“I seriously wish that some legislative measure could be passed, which would make the shooting of reporters wholly justifiable on sight, punishable by a fine not exceeding ten dollars.” Charles Francis Adams, President of the Union Pacific Railroad

Northern Pacific railroad map

A long time ago when men made their fortunes building railroads to nowhere and railroads to somewhere in useless duplicate these men worried about the papers. With the invention of the telegraph and the low rates offered to news agents, organizations like the Associated Press were born and thrived publishing stories of commerce and politics.*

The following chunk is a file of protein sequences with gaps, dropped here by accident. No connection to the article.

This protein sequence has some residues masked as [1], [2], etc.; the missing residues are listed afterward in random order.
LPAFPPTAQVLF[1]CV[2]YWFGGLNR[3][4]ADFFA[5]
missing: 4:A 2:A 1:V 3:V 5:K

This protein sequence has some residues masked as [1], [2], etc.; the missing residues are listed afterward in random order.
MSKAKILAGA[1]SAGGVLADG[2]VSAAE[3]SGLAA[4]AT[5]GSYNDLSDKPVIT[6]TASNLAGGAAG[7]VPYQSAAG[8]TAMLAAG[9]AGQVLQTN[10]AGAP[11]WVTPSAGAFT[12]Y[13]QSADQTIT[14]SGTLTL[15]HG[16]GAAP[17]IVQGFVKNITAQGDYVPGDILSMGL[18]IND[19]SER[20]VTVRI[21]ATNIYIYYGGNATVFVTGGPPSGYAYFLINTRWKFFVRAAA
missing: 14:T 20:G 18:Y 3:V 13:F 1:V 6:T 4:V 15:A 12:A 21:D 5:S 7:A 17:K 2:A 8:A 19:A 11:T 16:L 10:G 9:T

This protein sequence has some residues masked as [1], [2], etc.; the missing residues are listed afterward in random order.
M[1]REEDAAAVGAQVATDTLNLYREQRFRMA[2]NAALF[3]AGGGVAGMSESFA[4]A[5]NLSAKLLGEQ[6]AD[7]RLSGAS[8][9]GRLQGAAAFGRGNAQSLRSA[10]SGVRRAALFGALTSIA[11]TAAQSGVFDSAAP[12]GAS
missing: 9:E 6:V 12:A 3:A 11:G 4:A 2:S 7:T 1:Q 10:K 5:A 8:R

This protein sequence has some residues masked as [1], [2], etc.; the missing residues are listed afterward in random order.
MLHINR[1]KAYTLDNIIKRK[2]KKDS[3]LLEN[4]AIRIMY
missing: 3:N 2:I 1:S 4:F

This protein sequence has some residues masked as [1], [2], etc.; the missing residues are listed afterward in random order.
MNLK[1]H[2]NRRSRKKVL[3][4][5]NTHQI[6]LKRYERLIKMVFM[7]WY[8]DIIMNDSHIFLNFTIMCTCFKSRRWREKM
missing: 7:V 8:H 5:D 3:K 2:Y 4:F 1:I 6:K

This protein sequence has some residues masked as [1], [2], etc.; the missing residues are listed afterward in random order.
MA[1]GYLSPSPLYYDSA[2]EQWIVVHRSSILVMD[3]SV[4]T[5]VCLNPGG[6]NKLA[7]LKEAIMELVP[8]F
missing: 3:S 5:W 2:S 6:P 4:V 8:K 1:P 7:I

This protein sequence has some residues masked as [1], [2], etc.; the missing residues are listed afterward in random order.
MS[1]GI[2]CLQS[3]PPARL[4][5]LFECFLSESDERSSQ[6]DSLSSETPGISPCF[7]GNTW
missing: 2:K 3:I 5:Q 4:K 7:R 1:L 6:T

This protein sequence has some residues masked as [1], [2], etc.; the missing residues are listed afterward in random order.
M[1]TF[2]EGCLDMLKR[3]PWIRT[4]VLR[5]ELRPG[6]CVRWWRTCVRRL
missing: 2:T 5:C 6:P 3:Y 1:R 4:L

It didn’t take long for railroad men to realize how important it was to keep one step ahead of these enterprising newsmen and their nosing about for dirt on the tracks. Much of what the rail entrepreneurs did was legal but underhanded at best. Sensational stories putting these men in a bad light were all the rage. Luckily some reporters could be charmed or bought. In fact, most could.

And what has changed?

2 Comments Add yours

  1. livelytwist says:

    It would seem that the pen is mightier than the sword.
    After reading your post and watching the videos, should we be asking the question: so who is paying the German journalist to speak up? 😉


    1. Maybe his conscience? The pen can definitely lead to the sword!

      Liked by 1 person

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